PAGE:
Four ways to find a buyer for your business- that you might not have thought of

  • 05 Jul 2019
Business buyers are everywhere. In fact, it’s possible they might not even know they are a business buyer yet. However, if they don’t know, it follows that it might also be a little tricky for you to recognise them. 

If you're considering selling up, there are a few promising places you could turn to in your search to find the right buyer for your business. So let’s look at the top four options you have if you want to find a buyer for your small business:

Online – business for sale marketplaces

Harnessing the power of the Internet to find a buyer for your business certainly makes sense. In most circumstances it should be one of the first options you consider. Thanks to technology, selling your business online via a reputable website has been made easy.

Putting your business for sale online will help you to reach a really large audience, as long as the website that you use has traction. You will, however, still need to be aware of how you word and present your listing if you want to stand out from the other business that are listed.


Sometimes just advertising your business on a larger and more generalised portal can generate enquiries by attracting a wider market you may miss by restricting yourself to niche industry platforms. 

You will need to do a significant amount of research to make sure that you value your business correctly. Oftentimes, it can help to have a professional weigh in on what the value of your business is and what price you can realistically expect. 

Listing your business online is a simple way of advertising it, however, don’t be fooled into thinking that you won’t still need to do the work to manage enquiries and viewings, and make sure that the final deal happens at a price that you want.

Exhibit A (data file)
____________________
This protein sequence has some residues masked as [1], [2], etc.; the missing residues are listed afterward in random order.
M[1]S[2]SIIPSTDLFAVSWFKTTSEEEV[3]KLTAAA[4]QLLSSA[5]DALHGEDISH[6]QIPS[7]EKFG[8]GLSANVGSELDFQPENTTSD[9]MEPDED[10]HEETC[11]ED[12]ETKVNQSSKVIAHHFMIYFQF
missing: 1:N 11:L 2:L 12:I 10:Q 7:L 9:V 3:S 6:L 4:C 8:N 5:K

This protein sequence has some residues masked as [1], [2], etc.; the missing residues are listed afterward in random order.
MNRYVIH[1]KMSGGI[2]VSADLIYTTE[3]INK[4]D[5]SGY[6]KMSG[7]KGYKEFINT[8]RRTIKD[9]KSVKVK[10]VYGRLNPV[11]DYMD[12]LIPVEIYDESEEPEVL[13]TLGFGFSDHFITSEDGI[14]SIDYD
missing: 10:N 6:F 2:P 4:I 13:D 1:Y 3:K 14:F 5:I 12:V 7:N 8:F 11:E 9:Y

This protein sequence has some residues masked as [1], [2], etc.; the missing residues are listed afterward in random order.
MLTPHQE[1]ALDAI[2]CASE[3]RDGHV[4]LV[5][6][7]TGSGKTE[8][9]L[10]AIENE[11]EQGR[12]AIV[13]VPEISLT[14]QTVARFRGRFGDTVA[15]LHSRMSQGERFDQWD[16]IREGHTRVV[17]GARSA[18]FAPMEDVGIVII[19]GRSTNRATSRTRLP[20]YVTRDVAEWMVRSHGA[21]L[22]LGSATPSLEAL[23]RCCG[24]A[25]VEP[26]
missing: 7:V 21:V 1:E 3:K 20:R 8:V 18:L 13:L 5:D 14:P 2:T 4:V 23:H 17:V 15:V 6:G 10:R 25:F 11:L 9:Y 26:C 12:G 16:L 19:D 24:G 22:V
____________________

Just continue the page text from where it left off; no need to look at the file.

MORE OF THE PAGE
Trade press – online and print publications

Whatever your business sector, it’s bound to have a series of dedicated online portals, sector-specific trade magazines, regular informative and promotional newsletters and similar outlets. Such platforms will usually give you the chance to advertise your business for sale with relevant buyers.

If you use such sources in a bid to secure a direct sale, it’s also important to set a realistic time-frame in which to achieve your sale objectives. You could be lucky and achieve a rapid result, but when promoting your business for sale via specialist sites you are to some extent also restricting the pool of potential buyers. 

Selling to someone already in the industry has its advantages. They could be more likely to secure a loan because of their experience and/or they could be more likely to take the business in the direction you would prefer. 

Your network: Friends and family, employees and extended contacts

If you are going to sell through your network of contacts, be aware that you will have to then make the sale very public. Because, as the experts say: ‘You just can’t sell a secret!’. In other words, to sell your business you have to divulge the fact to the market.



And this may have implications for you if the news reaches your customers, suppliers, business rivals and workforce. This doesn’t have to be a problem. One of these contacts could be the person who ends up buying your business. 


A competitor may be willing to pay a higher price for your business if there is strategic value to them. 

Even business rivals can be sounded out and asked to sign legally binding non-disclosure agreements before any sensitive business information is revealed and discussed. 

The question of approaching your competitors is especially tricky. On the one hand they may be willing buyers, but on the other hand it’s hard to pretend that an unsuccessful approach won’t do some harm further down the line. 

Informal advertising and letting it be known you are open to offers must always be carried out with maximum discretion. Finding someone within your network, though, can be a lucrative option as they will be familiar with the successes of your business and might be more willing to pay a fair price!


Depending on the complexity of the sale, though, you might decide to go down a more traditional route and use a broker. Particularly in a complicated selling situation, a broker can provide experience and expertise at the point where you could feel out of your depth if you were going solo. 

By Jo Thornley, Head of Brand and Partnerships at Dynamis. Joining in 2005 to co-ordinate PR and communications and produce editorial across all business brands. She earned her spurs managing the communications strategy and now creates and develops partnerships between, and and likeminded companies.
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